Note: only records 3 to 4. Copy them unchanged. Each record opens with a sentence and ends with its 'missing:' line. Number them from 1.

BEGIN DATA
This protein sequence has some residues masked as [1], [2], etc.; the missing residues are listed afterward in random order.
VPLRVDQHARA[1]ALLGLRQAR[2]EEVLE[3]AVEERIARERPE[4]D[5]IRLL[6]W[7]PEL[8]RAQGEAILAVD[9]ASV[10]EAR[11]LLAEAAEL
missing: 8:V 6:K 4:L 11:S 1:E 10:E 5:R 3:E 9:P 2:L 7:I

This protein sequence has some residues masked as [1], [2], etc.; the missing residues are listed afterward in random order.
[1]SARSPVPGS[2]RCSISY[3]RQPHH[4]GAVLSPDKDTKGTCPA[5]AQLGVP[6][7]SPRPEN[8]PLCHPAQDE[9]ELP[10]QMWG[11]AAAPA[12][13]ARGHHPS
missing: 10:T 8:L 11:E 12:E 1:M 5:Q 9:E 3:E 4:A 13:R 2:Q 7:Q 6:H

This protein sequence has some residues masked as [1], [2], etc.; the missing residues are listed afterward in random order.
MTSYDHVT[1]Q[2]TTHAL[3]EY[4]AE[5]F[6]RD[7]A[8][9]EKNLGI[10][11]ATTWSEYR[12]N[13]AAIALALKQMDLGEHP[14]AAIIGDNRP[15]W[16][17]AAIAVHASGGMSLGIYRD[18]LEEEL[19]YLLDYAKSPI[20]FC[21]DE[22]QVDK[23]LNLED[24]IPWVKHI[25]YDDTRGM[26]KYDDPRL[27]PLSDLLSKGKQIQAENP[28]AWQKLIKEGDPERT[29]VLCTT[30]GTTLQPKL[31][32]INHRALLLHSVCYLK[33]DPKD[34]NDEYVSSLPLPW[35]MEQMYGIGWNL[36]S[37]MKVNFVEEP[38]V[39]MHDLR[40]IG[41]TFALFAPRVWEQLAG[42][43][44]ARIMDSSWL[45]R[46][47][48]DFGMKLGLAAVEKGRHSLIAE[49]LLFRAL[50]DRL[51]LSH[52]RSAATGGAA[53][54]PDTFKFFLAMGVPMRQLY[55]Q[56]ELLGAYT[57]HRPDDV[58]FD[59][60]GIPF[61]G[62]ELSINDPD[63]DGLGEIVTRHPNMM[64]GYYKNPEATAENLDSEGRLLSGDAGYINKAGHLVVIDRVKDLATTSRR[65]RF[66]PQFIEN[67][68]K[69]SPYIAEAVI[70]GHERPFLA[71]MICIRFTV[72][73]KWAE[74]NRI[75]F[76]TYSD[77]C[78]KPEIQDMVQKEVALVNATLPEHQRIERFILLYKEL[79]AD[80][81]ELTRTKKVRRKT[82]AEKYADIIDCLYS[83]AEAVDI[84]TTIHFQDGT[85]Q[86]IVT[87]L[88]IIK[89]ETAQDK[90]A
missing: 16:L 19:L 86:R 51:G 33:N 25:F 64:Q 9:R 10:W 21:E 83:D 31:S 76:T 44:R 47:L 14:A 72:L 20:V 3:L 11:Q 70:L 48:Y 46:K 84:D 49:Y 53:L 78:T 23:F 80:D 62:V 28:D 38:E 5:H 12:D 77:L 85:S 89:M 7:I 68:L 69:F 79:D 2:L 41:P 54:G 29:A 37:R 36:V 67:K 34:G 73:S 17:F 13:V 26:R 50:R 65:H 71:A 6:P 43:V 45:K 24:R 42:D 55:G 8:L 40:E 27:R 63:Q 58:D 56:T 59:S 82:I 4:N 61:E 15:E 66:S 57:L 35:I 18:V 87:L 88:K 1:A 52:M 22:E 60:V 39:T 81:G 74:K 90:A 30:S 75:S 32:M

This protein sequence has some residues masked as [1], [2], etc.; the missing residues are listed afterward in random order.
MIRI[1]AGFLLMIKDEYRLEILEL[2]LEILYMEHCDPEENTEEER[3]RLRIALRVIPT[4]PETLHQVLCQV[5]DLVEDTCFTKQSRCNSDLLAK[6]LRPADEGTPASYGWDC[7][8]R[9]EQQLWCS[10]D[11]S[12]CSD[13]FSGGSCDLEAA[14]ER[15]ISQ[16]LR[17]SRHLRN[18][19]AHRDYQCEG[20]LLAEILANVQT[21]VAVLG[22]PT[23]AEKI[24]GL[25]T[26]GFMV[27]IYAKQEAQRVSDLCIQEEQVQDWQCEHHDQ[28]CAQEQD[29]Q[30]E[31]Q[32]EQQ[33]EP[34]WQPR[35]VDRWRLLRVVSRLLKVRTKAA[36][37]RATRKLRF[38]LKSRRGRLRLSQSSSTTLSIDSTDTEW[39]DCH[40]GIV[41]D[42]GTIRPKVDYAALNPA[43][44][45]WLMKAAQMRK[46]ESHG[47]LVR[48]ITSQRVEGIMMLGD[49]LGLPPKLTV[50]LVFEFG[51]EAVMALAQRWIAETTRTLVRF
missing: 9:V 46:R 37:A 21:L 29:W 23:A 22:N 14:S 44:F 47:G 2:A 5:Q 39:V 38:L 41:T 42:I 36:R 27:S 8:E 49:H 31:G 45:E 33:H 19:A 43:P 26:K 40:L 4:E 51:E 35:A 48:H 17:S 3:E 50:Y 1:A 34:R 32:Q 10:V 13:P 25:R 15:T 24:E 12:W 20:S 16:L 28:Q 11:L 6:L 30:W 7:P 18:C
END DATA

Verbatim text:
This protein sequence has some residues masked as [1], [2], etc.; the missing residues are listed afterward in random order.
MTSYDHVT[1]Q[2]TTHAL[3]EY[4]AE[5]F[6]RD[7]A[8][9]EKNLGI[10][11]ATTWSEYR[12]N[13]AAIALALKQMDLGEHP[14]AAIIGDNRP[15]W[16][17]AAIAVHASGGMSLGIYRD[18]LEEEL[19]YLLDYAKSPI[20]FC[21]DE[22]QVDK[23]LNLED[24]IPWVKHI[25]YDDTRGM[26]KYDDPRL[27]PLSDLLSKGKQIQAENP[28]AWQKLIKEGDPERT[29]VLCTT[30]GTTLQPKL[31][32]INHRALLLHSVCYLK[33]DPKD[34]NDEYVSSLPLPW[35]MEQMYGIGWNL[36]S[37]MKVNFVEEP[38]V[39]MHDLR[40]IG[41]TFALFAPRVWEQLAG[42][43][44]ARIMDSSWL[45]R[46][47][48]DFGMKLGLAAVEKGRHSLIAE[49]LLFRAL[50]DRL[51]LSH[52]RSAATGGAA[53][54]PDTFKFFLAMGVPMRQLY[55]Q[56]ELLGAYT[57]HRPDDV[58]FD[59][60]GIPF[61]G[62]ELSINDPD[63]DGLGEIVTRHPNMM[64]GYYKNPEATAENLDSEGRLLSGDAGYINKAGHLVVIDRVKDLATTSRR[65]RF[66]PQFIEN[67][68]K[69]SPYIAEAVI[70]GHERPFLA[71]MICIRFTV[72][73]KWAE[74]NRI[75]F[76]TYSD[77]C[78]KPEIQDMVQKEVALVNATLPEHQRIERFILLYKEL[79]AD[80][81]ELTRTKKVRRKT[82]AEKYADIIDCLYS[83]AEAVDI[84]TTIHFQDGT[85]Q[86]IVT[87]L[88]IIK[89]ETAQDK[90]A
missing: 16:L 19:L 86:R 51:G 33:N 25:F 64:Q 9:R 10:W 21:E 83:D 31:S 76:T 44:R 47:L 14:A 72:L 20:V 3:L 11:Q 70:L 48:Y 46:K 84:D 49:Y 53:L 78:T 23:F 80:D 62:V 28:D 38:E 5:H 12:D 77:L 85:S 89:M 7:I 68:L 69:F 79:D 2:L 41:P 54:G 29:A 37:R 36:V 67:K 34:G 73:S 17:F 13:V 26:R 50:R 65:H 71:A 6:P 43:V 45:K 24:R 42:D 55:G 8:L 40:E 27:R 63:Q 58:D 56:T 59:S 82:I 4:N 61:E 15:E 66:S 57:L 35:I 18:V 87:L 88:K 1:A 52:M 22:E 60:V 39:T 81:G 74:K 90:A 30:S 75:S 32:M

This protein sequence has some residues masked as [1], [2], etc.; the missing residues are listed afterward in random order.
MIRI[1]AGFLLMIKDEYRLEILEL[2]LEILYMEHCDPEENTEEER[3]RLRIALRVIPT[4]PETLHQVLCQV[5]DLVEDTCFTKQSRCNSDLLAK[6]LRPADEGTPASYGWDC[7][8]R[9]EQQLWCS[10]D[11]S[12]CSD[13]FSGGSCDLEAA[14]ER[15]ISQ[16]LR[17]SRHLRN[18][19]AHRDYQCEG[20]LLAEILANVQT[21]VAVLG[22]PT[23]AEKI[24]GL[25]T[26]GFMV[27]IYAKQEAQRVSDLCIQEEQVQDWQCEHHDQ[28]CAQEQD[29]Q[30]E[31]Q[32]EQQ[33]EP[34]WQPR[35]VDRWRLLRVVSRLLKVRTKAA[36][37]RATRKLRF[38]LKSRRGRLRLSQSSSTTLSIDSTDTEW[39]DCH[40]GIV[41]D[42]GTIRPKVDYAALNPA[43][44][45]WLMKAAQMRK[46]ESHG[47]LVR[48]ITSQRVEGIMMLGD[49]LGLPPKLTV[50]LVFEFG[51]EAVMALAQRWIAETTRTLVRF
missing: 9:V 46:R 37:A 21:L 29:W 23:A 22:N 14:S 44:F 47:G 2:A 5:Q 39:V 38:L 41:T 42:I 36:R 27:S 8:E 49:H 31:G 45:E 33:H 19:A 43:P 26:K 40:L 4:E 51:E 35:A 48:H 17:S 3:E 50:Y 1:A 34:R 32:Q 10:V 13:P 25:R 15:T 24:E 12:W 20:S 16:L 28:Q 11:L 6:L 30:W 7:P 18:C